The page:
All experiments described above were replicated at least three times with biological samples derived from different animals. Tissues and cells collected from each animal were assayed individually.
Identification of INSL3 and RXFP2 transcripts in rhesus macaques
A full-length macaque INSL3 mRNA sequence without the poly(A) tail was amplified from the monkey testis cDNA pool and deposited in the GenBank database  with accession number HM102325. The macaque INSL3 homologue comprises 2 exons and shares ~93% identity with its human counterpart at the nucleotide level. The deduced macaque INSL3 precursor protein is composed of 131 amino acids which are ~90% identical with that in human INSL3 (NP_005534.2).
Distribution of INSL3-RXFP2 transcripts in rhesus macaques
The transcription of INSL3-RXFP2 was also examined in different cell populations in the ovary by RT-PCR (Figure 2b). Whereas INSL3 transcript was only detected in theca cells but not in the oocyte and granulosa cells, RXFP2 is expressed only in granulosa cells including both nonluteinized (NLGC) and luteinized granulosa cells (LGC). The experiment was repeated with oocytes of various stages (e.g., germinal vesicle intact, metaphase I and metaphase II) and ovarian somatic cells derived from multiple animals, and the full-length RXFP2 transcript was never amplified from either oocytes or thecal cells.
Consistent with the RT-PCR result, in situ hybridization detected abundant expression of INSL3 mRNA in the theca layers surrounding antral follicles, but not those surrounding secondary follicles (Figure 2c). Weak signals were also visible in corpora lutea. No signal above background was observed in either oocytes or granulosa cells. Despite RT-PCR amplification in the ovary, no specific RXFP2 signal was detected by in situ hybridization with multiple probes targeting different regions of RXFP2 mRNA, possibly due to a very low level expression of RXFP2 transcript in individual cells.
Expression of INSL3 protein in the macaque ovary
Measurement of INSL3 levels in serum and follicular fluid in macaques
Using a highly sensitive RIA kit, we measured the INSL3 levels in adult female monkey sera during natural menstrual cycles and in follicular fluid collected during COS protocols . The levels of INSL3 in the serum and follicular fluid are shown in Figure 3c. Throughout the entire menstrual cycle, there is no dramatic fluctuation of INSL3 levels in the female serum. On average, the serum INSL3 level in females (120.26 ± 7.37 pg/ml) is less than 1/3 of that in males (435.3 ± 125.6 pg/ml). However, INSL3 levels are substantially higher in the follicular fluid during the preovulatory period: 1027.78 ± 55.0 pg/ml prior to hCG treatment (0 h) and 592.59 ± 54.56 pg/ml prior to ovulation (36 h post hCG).
Nonhuman primates exhibit reproductive physiology that is similar to humans. For example, female rhesus macaques have 28-day mono-ovular menstrual cycles that closely resemble women's reproductive cycles, and utilize the LH-chorionic gonadotropin (CG) endocrine system unique to higher primates and absent in lower primates and nonprimates . Thus, nonhuman primates are the most relevant models for studies of human reproduction. Previous studies have shown that INSL3 is more likely to have a functional endocrine role in males than in females as the blood level of INSL3 in males is significantly higher than that in females . Our data demonstrates that INSL3 is also relatively enriched in the ovary of macaques, and the transcript of its full-length receptor can be detected in the ovary. The localization of the ligand to the theca layer and receptor to the granulosa cells suggests a potential local regulatory (paracrine) role of INSL3 in follicle maturation in nonhuman primates.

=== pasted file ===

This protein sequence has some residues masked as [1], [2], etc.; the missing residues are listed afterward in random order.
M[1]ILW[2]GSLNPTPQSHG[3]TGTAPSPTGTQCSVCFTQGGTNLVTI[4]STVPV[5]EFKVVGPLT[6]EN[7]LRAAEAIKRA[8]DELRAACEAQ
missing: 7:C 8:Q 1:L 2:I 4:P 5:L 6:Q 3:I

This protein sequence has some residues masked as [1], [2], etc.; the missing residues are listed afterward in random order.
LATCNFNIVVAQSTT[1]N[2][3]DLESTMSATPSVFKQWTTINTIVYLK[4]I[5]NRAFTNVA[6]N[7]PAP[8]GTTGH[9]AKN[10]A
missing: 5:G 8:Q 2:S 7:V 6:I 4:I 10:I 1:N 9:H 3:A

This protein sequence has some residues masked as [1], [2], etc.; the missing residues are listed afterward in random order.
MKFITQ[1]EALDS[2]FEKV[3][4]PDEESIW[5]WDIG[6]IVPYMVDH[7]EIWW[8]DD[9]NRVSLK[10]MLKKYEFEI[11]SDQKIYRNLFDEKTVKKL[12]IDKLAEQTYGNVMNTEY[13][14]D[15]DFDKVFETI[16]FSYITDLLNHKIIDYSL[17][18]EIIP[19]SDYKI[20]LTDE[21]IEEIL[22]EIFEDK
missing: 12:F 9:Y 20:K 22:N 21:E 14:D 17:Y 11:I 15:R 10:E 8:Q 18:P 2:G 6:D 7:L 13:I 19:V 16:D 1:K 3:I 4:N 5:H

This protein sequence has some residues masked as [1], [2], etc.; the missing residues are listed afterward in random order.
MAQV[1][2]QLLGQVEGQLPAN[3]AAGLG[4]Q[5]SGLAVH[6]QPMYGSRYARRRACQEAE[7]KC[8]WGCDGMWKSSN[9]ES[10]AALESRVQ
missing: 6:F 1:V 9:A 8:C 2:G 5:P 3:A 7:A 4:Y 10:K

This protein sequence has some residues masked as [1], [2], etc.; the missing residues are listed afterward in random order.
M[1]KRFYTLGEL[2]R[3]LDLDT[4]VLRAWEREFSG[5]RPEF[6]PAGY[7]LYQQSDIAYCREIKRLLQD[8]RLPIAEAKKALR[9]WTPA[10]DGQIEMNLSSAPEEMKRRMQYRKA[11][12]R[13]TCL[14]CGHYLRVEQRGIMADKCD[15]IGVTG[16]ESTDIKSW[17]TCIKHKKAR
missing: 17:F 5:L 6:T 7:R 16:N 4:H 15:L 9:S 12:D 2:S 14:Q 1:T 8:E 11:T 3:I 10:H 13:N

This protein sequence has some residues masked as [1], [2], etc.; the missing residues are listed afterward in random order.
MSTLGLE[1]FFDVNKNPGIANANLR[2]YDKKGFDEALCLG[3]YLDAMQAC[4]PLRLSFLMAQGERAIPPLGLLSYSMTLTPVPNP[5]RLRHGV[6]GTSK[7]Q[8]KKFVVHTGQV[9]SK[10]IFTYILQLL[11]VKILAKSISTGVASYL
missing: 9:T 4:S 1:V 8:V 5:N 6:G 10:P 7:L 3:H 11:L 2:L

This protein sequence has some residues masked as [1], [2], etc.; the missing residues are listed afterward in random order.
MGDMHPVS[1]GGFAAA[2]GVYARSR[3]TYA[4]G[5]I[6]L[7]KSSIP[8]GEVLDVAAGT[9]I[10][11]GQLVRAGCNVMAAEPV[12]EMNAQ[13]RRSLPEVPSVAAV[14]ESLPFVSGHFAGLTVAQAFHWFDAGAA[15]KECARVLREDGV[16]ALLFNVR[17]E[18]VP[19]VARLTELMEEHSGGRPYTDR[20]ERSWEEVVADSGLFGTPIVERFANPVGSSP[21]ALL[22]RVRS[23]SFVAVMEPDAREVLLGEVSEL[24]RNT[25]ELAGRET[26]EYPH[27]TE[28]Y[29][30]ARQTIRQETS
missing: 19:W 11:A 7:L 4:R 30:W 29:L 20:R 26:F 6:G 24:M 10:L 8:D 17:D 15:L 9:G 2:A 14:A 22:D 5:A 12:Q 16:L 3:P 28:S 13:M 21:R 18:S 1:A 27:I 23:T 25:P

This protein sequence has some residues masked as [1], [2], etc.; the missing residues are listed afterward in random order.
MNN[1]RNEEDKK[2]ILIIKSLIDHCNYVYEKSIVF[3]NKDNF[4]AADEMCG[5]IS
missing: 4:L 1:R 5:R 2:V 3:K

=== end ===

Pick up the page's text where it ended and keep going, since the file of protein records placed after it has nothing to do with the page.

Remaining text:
The structure and expression of INSL3-RXFP2 have been studied in primates in a limited manner. Previously an alternative splicing of INSL3, which possesses an extra exon (exon 1A) between exons 1 and 2, has been reported in marmoset monkeys  and humans (AY082014.1). Our data suggest that this particular splice variant of INSL3 does not exist in rhesus macaques for the primers spanning both exons consistently amplified one single transcript from different tissues derived from several monkeys. INSL3 mRNA has been detected in various mammalian tissues, mostly only by highly sensitive RT-PCR. In the marmoset monkey, INSL3 transcript was only identified in the testis by Northern blot and the ovarian corpora lutea by RT-PCR . Besides the ovary and testis, we also detected INSL3 mRNA in the hypothalamus and pituitary in the macaque. The hypothalamic expression of INSL3 transcript is consistent with a previous report in the cow, but has not been observed in rodents . However, an antibody recognizing INSL3 precursor failed to detect the protein in the hypothalamus despite evident INSL3 expression in the gonad and pituitary, suggesting a low-level or perhaps even no translation in this tissue. A recent report in rats demonstrated that Leydig cells in the testis could be the only source of circulating INSL3 . It remains to be elucidated whether INSL3 produced in the pituitary contributes to circulating INSL3 in the rhesus macaque. It is noteworthy that the relative intensities of INSL3 bands in the Western blot described in the current study do not represent the relative abundance of INSL3 in each tissue analyzed, because the selective cell types expressing INSL3 may not distribute evenly throughout the entire tissue (e.g., theca cells surrounding antral follicles in the ovary) and only part of each macaque tissue was used for protein extraction. No specific antibodies against monkey INSL3 were available, so we tested several anti-human INSL3 antibodies and eventually selected two different antibodies for their optimal performance in Western blot and IHC. Human INSL3 shares ~90% and ~60% identical amino acids with macaque and mouse INSL3, respectively. The antibody used for Western blot was raised against a short human INSL3 peptide that only differs in 2 amino acids from mouse INSL3 precursor; thus, it is not surprising that the antibody reacts with both monkey and mouse INSL3.